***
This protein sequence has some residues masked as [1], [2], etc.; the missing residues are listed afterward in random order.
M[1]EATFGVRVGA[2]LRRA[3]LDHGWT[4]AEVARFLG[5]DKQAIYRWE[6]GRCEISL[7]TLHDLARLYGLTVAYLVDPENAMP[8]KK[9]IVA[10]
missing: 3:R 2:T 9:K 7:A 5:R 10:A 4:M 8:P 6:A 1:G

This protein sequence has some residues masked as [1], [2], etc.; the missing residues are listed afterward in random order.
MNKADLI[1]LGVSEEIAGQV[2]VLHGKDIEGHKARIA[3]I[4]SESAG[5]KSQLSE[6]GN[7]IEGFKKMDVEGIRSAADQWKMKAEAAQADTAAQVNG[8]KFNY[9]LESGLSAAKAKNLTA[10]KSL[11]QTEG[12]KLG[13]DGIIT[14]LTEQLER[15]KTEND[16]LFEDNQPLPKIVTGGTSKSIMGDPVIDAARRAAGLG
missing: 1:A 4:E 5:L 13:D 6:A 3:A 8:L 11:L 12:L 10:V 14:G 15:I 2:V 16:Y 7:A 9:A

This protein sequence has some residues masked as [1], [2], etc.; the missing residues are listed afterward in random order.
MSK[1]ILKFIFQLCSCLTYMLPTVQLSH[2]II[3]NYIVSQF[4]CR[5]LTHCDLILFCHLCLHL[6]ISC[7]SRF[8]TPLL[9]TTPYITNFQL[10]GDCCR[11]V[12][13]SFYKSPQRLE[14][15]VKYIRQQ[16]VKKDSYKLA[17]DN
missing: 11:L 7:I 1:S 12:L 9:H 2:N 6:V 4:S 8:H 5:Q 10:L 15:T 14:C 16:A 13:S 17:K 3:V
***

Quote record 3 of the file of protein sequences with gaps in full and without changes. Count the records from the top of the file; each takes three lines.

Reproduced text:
This protein sequence has some residues masked as [1], [2], etc.; the missing residues are listed afterward in random order.
MSK[1]ILKFIFQLCSCLTYMLPTVQLSH[2]II[3]NYIVSQF[4]CR[5]LTHCDLILFCHLCLHL[6]ISC[7]SRF[8]TPLL[9]TTPYITNFQL[10]GDCCR[11]V[12][13]SFYKSPQRLE[14][15]VKYIRQQ[16]VKKDSYKLA[17]DN
missing: 11:L 7:I 1:S 12:L 9:H 2:N 6:V 4:S 8:H 5:Q 10:L 15:T 14:C 16:A 13:S 17:K 3:V